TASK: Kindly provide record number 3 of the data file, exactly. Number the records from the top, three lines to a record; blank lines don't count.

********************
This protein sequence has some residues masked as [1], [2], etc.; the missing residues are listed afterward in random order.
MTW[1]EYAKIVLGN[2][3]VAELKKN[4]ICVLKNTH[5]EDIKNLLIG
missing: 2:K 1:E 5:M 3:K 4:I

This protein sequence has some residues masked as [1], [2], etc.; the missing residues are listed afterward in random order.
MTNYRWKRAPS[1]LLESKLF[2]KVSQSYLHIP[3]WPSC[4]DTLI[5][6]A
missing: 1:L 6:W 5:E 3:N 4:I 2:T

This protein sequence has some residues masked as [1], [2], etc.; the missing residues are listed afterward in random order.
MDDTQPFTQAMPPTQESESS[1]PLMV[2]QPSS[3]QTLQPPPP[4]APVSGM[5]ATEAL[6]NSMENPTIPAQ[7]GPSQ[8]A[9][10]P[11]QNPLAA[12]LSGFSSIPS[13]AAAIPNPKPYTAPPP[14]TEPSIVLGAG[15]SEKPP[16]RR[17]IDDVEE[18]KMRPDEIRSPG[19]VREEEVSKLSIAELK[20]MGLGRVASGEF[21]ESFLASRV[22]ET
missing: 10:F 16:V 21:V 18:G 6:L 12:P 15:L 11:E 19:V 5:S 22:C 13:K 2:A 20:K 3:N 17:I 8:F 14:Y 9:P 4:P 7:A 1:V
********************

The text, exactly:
This protein sequence has some residues masked as [1], [2], etc.; the missing residues are listed afterward in random order.
MDDTQPFTQAMPPTQESESS[1]PLMV[2]QPSS[3]QTLQPPPP[4]APVSGM[5]ATEAL[6]NSMENPTIPAQ[7]GPSQ[8]A[9][10]P[11]QNPLAA[12]LSGFSSIPS[13]AAAIPNPKPYTAPPP[14]TEPSIVLGAG[15]SEKPP[16]RR[17]IDDVEE[18]KMRPDEIRSPG[19]VREEEVSKLSIAELK[20]MGLGRVASGEF[21]ESFLASRV[22]ET
missing: 10:F 16:V 21:V 18:G 6:L 12:P 15:L 11:E 19:V 5:S 22:C 13:K 2:A 20:K 3:N 17:I 8:F 14:Y 9:P 4:P 7:A 1:V